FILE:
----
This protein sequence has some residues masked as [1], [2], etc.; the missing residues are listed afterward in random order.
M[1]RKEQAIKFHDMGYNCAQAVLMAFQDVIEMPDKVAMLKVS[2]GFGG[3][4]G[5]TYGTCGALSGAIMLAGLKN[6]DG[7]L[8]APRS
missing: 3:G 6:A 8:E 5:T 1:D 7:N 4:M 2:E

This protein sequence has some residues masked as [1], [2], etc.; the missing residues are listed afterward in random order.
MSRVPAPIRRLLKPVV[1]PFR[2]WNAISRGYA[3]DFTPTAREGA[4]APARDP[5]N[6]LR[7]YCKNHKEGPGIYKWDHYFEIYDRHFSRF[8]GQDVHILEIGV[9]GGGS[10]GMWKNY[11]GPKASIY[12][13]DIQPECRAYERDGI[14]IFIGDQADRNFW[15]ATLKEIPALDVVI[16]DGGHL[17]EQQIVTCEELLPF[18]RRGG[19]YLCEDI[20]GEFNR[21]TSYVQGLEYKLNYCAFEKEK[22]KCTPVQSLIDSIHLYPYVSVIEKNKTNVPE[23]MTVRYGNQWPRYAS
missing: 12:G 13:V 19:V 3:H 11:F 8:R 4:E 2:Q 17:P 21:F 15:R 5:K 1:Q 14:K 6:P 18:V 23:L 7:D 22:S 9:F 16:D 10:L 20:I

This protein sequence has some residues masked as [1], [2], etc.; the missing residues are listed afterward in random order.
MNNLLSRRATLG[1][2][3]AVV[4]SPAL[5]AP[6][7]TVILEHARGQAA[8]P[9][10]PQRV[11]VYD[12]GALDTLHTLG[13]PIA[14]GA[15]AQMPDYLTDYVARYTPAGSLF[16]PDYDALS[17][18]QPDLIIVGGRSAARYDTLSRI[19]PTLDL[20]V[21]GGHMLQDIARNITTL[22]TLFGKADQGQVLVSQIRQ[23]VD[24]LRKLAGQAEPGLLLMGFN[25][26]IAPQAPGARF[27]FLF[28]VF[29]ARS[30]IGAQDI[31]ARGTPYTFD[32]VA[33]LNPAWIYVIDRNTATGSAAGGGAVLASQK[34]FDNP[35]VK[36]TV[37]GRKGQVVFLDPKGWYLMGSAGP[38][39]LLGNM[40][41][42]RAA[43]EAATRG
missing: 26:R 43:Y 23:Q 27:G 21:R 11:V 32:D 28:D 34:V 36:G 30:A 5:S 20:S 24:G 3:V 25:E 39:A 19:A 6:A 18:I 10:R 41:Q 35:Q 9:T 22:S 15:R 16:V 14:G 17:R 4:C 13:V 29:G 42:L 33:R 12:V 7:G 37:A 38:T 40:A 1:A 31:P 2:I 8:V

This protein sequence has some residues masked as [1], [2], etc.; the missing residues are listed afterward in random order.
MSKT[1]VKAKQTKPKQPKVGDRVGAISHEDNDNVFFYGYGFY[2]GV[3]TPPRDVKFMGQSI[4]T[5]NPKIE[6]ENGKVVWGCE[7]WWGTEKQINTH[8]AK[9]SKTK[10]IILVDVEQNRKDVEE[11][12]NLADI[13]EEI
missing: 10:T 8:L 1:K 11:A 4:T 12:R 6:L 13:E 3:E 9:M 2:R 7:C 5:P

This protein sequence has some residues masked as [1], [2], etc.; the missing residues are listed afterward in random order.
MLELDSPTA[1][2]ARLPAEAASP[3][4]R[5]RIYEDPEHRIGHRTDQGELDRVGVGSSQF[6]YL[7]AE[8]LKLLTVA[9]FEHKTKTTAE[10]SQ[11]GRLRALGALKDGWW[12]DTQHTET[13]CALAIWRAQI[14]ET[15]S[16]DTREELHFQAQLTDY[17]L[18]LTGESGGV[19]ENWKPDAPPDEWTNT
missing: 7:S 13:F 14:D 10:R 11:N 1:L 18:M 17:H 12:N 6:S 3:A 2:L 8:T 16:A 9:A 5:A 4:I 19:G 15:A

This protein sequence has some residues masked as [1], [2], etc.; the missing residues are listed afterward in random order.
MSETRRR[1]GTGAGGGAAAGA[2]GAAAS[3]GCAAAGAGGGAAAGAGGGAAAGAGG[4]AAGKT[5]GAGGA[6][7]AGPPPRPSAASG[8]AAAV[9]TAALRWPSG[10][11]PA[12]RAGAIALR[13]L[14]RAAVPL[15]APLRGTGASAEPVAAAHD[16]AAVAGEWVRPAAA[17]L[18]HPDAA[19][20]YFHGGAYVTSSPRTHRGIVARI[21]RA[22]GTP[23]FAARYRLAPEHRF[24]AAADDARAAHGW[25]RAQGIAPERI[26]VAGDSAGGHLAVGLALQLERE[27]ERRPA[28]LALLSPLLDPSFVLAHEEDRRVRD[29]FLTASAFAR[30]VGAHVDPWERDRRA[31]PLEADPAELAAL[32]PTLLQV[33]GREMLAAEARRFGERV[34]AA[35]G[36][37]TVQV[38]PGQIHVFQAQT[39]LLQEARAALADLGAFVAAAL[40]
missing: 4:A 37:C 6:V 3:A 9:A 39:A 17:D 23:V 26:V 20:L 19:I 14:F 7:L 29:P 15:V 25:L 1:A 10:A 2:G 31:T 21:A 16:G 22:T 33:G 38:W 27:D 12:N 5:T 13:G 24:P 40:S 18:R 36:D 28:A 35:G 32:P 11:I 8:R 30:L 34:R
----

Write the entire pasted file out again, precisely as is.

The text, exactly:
This protein sequence has some residues masked as [1], [2], etc.; the missing residues are listed afterward in random order.
M[1]RKEQAIKFHDMGYNCAQAVLMAFQDVIEMPDKVAMLKVS[2]GFGG[3][4]G[5]TYGTCGALSGAIMLAGLKN[6]DG[7]L[8]APRS
missing: 3:G 6:A 8:E 5:T 1:D 7:N 4:M 2:E

This protein sequence has some residues masked as [1], [2], etc.; the missing residues are listed afterward in random order.
MSRVPAPIRRLLKPVV[1]PFR[2]WNAISRGYA[3]DFTPTAREGA[4]APARDP[5]N[6]LR[7]YCKNHKEGPGIYKWDHYFEIYDRHFSRF[8]GQDVHILEIGV[9]GGGS[10]GMWKNY[11]GPKASIY[12][13]DIQPECRAYERDGI[14]IFIGDQADRNFW[15]ATLKEIPALDVVI[16]DGGHL[17]EQQIVTCEELLPF[18]RRGG[19]YLCEDI[20]GEFNR[21]TSYVQGLEYKLNYCAFEKEK[22]KCTPVQSLIDSIHLYPYVSVIEKNKTNVPE[23]MTVRYGNQWPRYAS
missing: 12:G 13:V 19:V 3:H 11:F 8:R 4:E 2:Q 17:P 21:F 15:R 5:K 1:Q 14:K 6:P 18:V 23:L 7:D 22:S 9:F 16:D 10:L 20:I

This protein sequence has some residues masked as [1], [2], etc.; the missing residues are listed afterward in random order.
MNNLLSRRATLG[1][2][3]AVV[4]SPAL[5]AP[6][7]TVILEHARGQAA[8]P[9][10]PQRV[11]VYD[12]GALDTLHTLG[13]PIA[14]GA[15]AQMPDYLTDYVARYTPAGSLF[16]PDYDALS[17][18]QPDLIIVGGRSAARYDTLSRI[19]PTLDL[20]V[21]GGHMLQDIARNITTL[22]TLFGKADQGQVLVSQIRQ[23]VD[24]LRKLAGQAEPGLLLMGFN[25][26]IAPQAPGARF[27]FLF[28]VF[29]ARS[30]IGAQDI[31]ARGTPYTFD[32]VA[33]LNPAWIYVIDRNTATGSAAGGGAVLASQK[34]FDNP[35]VK[36]TV[37]GRKGQVVFLDPKGWYLMGSAGP[38][39]LLGNM[40][41][42]RAA[43]EAATRG
missing: 26:R 43:Y 23:Q 27:G 21:R 11:V 32:D 28:D 34:V 36:G 30:A 5:S 20:S 24:G 3:V 25:E 39:A 19:A 6:A 18:I 10:R 41:Q 35:Q 9:T 22:S 15:R 16:V 14:G 17:R 4:C 13:V 29:G 42:L 33:R 12:V 7:G 37:A 38:T 40:A 1:A 31:P 2:I 8:V

This protein sequence has some residues masked as [1], [2], etc.; the missing residues are listed afterward in random order.
MSKT[1]VKAKQTKPKQPKVGDRVGAISHEDNDNVFFYGYGFY[2]GV[3]TPPRDVKFMGQSI[4]T[5]NPKIE[6]ENGKVVWGCE[7]WWGTEKQINTH[8]AK[9]SKTK[10]IILVDVEQNRKDVEE[11][12]NLADI[13]EEI
missing: 10:T 8:L 1:K 11:A 4:T 12:R 6:L 13:E 3:E 9:M 2:R 7:C 5:P

This protein sequence has some residues masked as [1], [2], etc.; the missing residues are listed afterward in random order.
MLELDSPTA[1][2]ARLPAEAASP[3][4]R[5]RIYEDPEHRIGHRTDQGELDRVGVGSSQF[6]YL[7]AE[8]LKLLTVA[9]FEHKTKTTAE[10]SQ[11]GRLRALGALKDGWW[12]DTQHTET[13]CALAIWRAQI[14]ET[15]S[16]DTREELHFQAQLTDY[17]L[18]LTGESGGV[19]ENWKPDAPPDEWTNT
missing: 7:S 13:F 14:D 10:R 11:N 1:L 18:M 17:H 12:N 6:S 3:A 2:L 8:T 16:A 9:A 5:A 4:I 19:G 15:A

This protein sequence has some residues masked as [1], [2], etc.; the missing residues are listed afterward in random order.
MSETRRR[1]GTGAGGGAAAGA[2]GAAAS[3]GCAAAGAGGGAAAGAGGGAAAGAGG[4]AAGKT[5]GAGGA[6][7]AGPPPRPSAASG[8]AAAV[9]TAALRWPSG[10][11]PA[12]RAGAIALR[13]L[14]RAAVPL[15]APLRGTGASAEPVAAAHD[16]AAVAGEWVRPAAA[17]L[18]HPDAA[19][20]YFHGGAYVTSSPRTHRGIVARI[21]RA[22]GTP[23]FAARYRLAPEHRF[24]AAADDARAAHGW[25]RAQGIAPERI[26]VAGDSAGGHLAVGLALQLERE[27]ERRPA[28]LALLSPLLDPSFVLAHEEDRRVRD[29]FLTASAFAR[30]VGAHVDPWERDRRA[31]PLEADPAELAAL[32]PTLLQV[33]GREMLAAEARRFGERV[34]AA[35]G[36][37]TVQV[38]PGQIHVFQAQT[39]LLQEARAALADLGAFVAAAL[40]
missing: 4:A 37:C 6:V 3:A 9:A 39:A 17:D 23:V 26:V 20:L 19:I 14:F 7:L 29:P 15:V 25:L 1:A 10:A 2:G 31:T 21:A 16:G 22:T 33:G 38:W 27:D 12:N 5:T 13:G 24:P 40:S 18:R 36:D 28:A 35:G 32:P 11:I 8:R 30:L 34:R